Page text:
Wednesday, April 16, 2008
CLIVE From New York
Today, Sloan Fine Art in New York is opening an exhibit of recent works by horror renaissance man – nay, horror Zeus (kaaaaaa-BOOM!) - Clive Barker, doubtless as a highbrow tie-in to the opening of Barker’s newest story-to-film, MIDNIGHT MEAT TRAIN, next month.
If you like, please take a moment and work through all your giggling at that title before you go on.
Five dollars says Barker was sporting a wry smile at the very least when he wrote that one.
The folks at Lionsgate are themselves sporting some new gray hairs because audiences have been laughing at the trailer for a film that should be, by all rights, one of the goriest and most harrowing produced this century. Vinny Jones, a modern shade of Rondo Hatton, starring as a serial killer that hunts subway riders to feed his subterranean mutant masters – what is not to love, I ask you? But come on. The trailer could show Hitler sodomizing a baby fur seal with a white-hot post-hole digger and if it ended with a deep, serious voiceover saying “MIDNIGHT MEAT TRAIN,” someone would still snort out a chuckle. A movie with that title should be starring Big Dick Blacque, not the guy from KITCHEN CONFIDENTIAL.
Brooke Shields, though – meh, gray area.
I read Barker’s collections, THE BOOKS OF BLOOD, about two decades ago and while I only recall the story’s ending, it’s certainly possible that MIDNIGHT MEAT TRAIN had a veiled sexual punchline in there somewhere. Barker has never been one to shy away from the horror of sex, especially in his earlier work. Have you read THE AGE OF DESIRE? It’s basically Dr. Jekyll and Mister Hyde if Hyde were an enormous, raging erection. Terrifying? Oh sweet crispy deep-fried jeezus, yes. I’ve only read the TORTURED SOULS novelette since Barker came out with CABAL in 1988 so I can’t speak to works like THE GREAT AND SECRET SHOW and THE THIEF OF ALWAYS, but Barker’s auteurism births horror with two earmarks; that mayhem and violation of one’s body is a primal horror that shivers us all the way down to our caveman genes; and that the only thing more horrifying than witnessing said mutilated body, helpless and bloody in a whimpering heap, would be to find it arousing.
The exhibit at Sloan is in two piles. There’s a miscellaneous group of relatively tame, surreal images, about half of which are architectural and make me think that Barker really got a kick out of the panoramas in THE LORD OF THE RINGS trilogy. His work is very cinematic, which is either somewhat ironic or perfectly logical for a novelist that paints. In the hands of a less visionary man, images like THE LIGHTNING TREE could easily be dismissed as the stuff of van paintings. But somehow, when Barker does them, there’s life in them. You can see them in your mind’s eye as if you were viewing them on a big screen. They’re beautiful. If those talented boys at WETA were to bring THE LIGHTNING TREE or THE PALACE OF RAIN LANTERN to cinematic life, every dungeonmaster in Berkeley would die of priapism.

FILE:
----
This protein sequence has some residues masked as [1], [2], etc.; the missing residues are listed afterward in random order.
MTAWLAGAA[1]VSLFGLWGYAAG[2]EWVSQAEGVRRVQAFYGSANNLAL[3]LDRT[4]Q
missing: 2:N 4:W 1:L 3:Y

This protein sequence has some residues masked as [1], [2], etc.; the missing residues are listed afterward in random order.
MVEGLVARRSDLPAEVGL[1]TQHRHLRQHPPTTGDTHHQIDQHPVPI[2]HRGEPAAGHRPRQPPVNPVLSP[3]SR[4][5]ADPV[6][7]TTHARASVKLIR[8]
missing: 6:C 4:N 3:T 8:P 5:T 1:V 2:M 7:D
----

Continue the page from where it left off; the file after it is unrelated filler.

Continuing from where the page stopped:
The other pile are Barker’s concept paintings for MIDNIGHT MEAT TRAIN. Now we’re talkin’. The mutilated beings depicted are the result of some demonic four-way between Frankenstein’s monster, a Morlock, Jeffrey Dahmer and, of course, Pinhead. They are unclean. Barker’s style is unclean. In this context, that’s decidedly a compliment.
His brushstrokes are furious and primal, imbuing his creations with movement and savagery as if they were caged animals, trapped on a piece of paper not quite two feet square. There is little or no finesse apparent in his technique, almost as if he were trying to kill the paper by stabbing it with his paintbrush. But liked a crazed killer from one of his own stories, each stab meets the paper with purpose. Horror is not pretty.
One of my favorites of the bunch, MIDNIGHT MEAT TRAIN 6, vibrates on a web of black lines with an expressionistic style reminiscent of Willem de Kooning’s figural studies. Have you ever seen de Kooning’s “people”? They’re just…horribly wrong. Similarly, the abattoir in MIDNIGHT MEAT TRAIN 7 immediately recalled Francis Bacon’s HEAD SURROUNDED BY SIDES OF BEEF for me. For my nickel, this is fine company for a painter to find himself in. In an industry where the average pre-production sketch ends up in a landfill or on ebay, the fact that Barker’s warrant wall space in a New York gallery is a testament to the man’s talent and vision. Whether a director can accurately translate that vision to the screen is irrelevant: the painting themselves are sexy, sexy nightmares.
(What? Just because I spend all my time talking about Dario Argento and George Romero, you think I don’t know from de Kooning and Bacon? Baron gots mad skillz, fanboy. Now get thee to a museum.)
The Barker exhibit is open at Sloan Fine Art through May 10. If you happen to be in New York proper, pop in and tell them Baron Von Goolo sent you. It will confuse the staff and I will find that amusing.